Of course, to arrive at a critical size of the "refugia", model studies based on baseline susceptibility data are required. However, no such model has been developed in the country. In its absence, the GEAC has adopted the U.S. model where nine to 20 per cent area as "refugia" is recommended. In the Indian context, given the generally small holdings (less than a ha), the dispersal of the gene to neighbouring fields and other crops has also to be ensured. The Mahyco studies have shown that pollen dispersal occurs over a distance of about 2 to 5 m if there are trapper non-Bt cotton rows in the periphery of a field. Taking this aspect also into account, the original draft of the GEAC conditions said: "Non-Bt cotton should be planted in five rows or 20 per cent of the area, whichever is more, around the periphery." Accordingly, the conditions mandated Mahyco to sell with every packet of Bt-seeds for every acre, 20 per cent non-Bt seeds. But in typical small holdings of around one acre, this division would not be a profitable proposition. So, some GEAC members would instead like the phrase to be "whichever is less". But that would not be environmentally sound because large-area farmers would end up not setting up enough refugia resulting in adverse long-term impact with regard to Bt-resistance.

Although the conditions make it incumbent upon Mahyco to ensure that farmers comply with the stipulations (which it is expected to do by educating them about long-term objectives and the like), it is obviously not enforceable. Neither the Centre nor the State has the manpower or the wherewithal (technical and otherwise) to ensure this by monitoring every field. It is too much to expect a farmer to forgo profits from 20 per cent of his cotton crop voluntarily. In order to avoid such conundrums, the MEC had, in fact, recommended that contiguous areas be designated specifically for large area Bt-cotton plantation where such refugia would not undermine short-term profitability. For some reason, the GEAC has ignored this recommendation. GEAC Chairman A.M. Gokhale feels that the farmers would themselves realise the need for a cooperative or consortium approach and join hands to cultivate large contiguous areas with Bt cotton. Ghosh, while agreeing that mechanisms needed to be evolved to implement these, such as involving gram panchayats, feels that in the Indian context even if refugia are not maintained, other crops in the vicinity would act as refugia.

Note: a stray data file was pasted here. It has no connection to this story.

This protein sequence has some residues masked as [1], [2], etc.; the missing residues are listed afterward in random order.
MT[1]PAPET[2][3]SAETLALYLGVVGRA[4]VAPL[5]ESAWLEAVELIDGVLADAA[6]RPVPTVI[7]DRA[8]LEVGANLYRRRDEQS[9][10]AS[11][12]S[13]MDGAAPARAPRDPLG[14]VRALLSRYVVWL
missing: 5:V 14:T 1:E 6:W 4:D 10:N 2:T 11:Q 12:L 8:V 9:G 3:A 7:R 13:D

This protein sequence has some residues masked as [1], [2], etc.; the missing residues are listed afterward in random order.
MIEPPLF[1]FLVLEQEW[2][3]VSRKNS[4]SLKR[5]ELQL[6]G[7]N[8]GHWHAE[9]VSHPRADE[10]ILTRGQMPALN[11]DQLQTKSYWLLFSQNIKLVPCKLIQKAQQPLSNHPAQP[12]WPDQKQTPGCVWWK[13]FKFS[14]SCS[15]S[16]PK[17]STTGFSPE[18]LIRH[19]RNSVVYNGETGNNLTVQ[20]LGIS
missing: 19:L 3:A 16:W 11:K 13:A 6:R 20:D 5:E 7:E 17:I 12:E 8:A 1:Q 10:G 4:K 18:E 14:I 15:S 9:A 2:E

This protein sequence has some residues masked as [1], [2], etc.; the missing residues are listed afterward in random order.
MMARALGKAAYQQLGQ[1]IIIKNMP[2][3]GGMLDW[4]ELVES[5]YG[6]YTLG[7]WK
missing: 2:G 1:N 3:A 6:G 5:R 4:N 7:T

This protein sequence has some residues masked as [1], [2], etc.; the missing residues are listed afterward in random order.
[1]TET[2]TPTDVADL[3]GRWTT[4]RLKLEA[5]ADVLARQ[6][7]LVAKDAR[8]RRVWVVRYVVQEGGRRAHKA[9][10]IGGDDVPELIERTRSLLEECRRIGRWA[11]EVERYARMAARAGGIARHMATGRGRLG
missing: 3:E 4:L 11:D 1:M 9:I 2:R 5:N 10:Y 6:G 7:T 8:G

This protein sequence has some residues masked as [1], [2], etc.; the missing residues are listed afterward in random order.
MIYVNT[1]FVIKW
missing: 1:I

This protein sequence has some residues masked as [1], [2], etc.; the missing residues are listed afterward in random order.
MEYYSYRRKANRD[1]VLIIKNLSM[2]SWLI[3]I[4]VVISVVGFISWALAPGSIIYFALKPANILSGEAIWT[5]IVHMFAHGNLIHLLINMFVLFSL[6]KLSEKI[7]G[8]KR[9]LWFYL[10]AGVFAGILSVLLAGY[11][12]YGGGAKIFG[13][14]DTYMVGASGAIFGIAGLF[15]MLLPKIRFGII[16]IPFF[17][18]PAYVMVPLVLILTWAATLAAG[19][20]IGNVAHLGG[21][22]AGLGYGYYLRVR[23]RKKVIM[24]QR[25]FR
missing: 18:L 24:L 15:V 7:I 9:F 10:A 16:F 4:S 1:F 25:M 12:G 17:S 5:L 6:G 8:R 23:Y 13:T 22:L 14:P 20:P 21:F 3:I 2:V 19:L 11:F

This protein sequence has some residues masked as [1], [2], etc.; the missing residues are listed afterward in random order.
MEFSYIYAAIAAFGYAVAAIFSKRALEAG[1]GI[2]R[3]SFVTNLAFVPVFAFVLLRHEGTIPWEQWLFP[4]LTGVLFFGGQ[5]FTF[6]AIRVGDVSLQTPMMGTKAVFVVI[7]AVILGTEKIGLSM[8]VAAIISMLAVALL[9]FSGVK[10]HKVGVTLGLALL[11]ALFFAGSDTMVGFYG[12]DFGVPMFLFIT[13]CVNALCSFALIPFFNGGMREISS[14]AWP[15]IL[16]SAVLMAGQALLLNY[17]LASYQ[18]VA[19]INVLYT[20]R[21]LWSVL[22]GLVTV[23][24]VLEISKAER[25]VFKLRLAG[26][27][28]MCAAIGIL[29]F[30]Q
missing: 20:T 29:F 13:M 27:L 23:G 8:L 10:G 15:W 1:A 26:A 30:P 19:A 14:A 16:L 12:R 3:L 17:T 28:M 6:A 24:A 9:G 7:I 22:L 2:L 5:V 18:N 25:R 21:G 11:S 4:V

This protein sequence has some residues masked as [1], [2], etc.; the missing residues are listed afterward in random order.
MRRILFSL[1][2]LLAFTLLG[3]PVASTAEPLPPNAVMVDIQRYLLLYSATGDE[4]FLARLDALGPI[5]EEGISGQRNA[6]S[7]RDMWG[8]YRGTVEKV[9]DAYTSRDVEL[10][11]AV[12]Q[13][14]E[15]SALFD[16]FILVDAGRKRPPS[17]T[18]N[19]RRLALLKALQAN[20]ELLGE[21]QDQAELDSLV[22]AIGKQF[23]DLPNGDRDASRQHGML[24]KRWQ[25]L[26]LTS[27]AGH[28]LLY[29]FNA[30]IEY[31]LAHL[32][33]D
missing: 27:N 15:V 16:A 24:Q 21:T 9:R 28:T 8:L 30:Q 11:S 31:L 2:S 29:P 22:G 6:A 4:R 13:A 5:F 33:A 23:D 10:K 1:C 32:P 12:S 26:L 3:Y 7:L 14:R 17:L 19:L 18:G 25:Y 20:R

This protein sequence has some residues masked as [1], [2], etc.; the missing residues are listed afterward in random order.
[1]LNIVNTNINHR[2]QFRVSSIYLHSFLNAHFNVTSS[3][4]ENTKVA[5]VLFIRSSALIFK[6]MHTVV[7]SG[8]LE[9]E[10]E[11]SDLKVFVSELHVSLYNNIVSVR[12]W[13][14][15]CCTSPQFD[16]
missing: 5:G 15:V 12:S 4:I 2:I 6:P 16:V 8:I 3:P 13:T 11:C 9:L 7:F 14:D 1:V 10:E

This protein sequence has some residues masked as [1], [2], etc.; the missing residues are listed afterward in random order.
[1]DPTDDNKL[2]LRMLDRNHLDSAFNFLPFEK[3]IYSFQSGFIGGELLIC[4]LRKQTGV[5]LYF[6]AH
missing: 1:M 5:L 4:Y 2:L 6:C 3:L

The conditions also require Mahyco to enter into a legally binding agreement with dealers to maintain a monthly record of seed sales and the buyer, details of the area where a particular bag of seeds will be sown among other things. Mahyco is also required to conduct studies continually at its own expense on, the spread of Bt-resistant bollworm population in different parts of the country. None of these seems implementable. The real reason behind the conditions seems to be merely to ward off criticism against inadequate resistance management plans.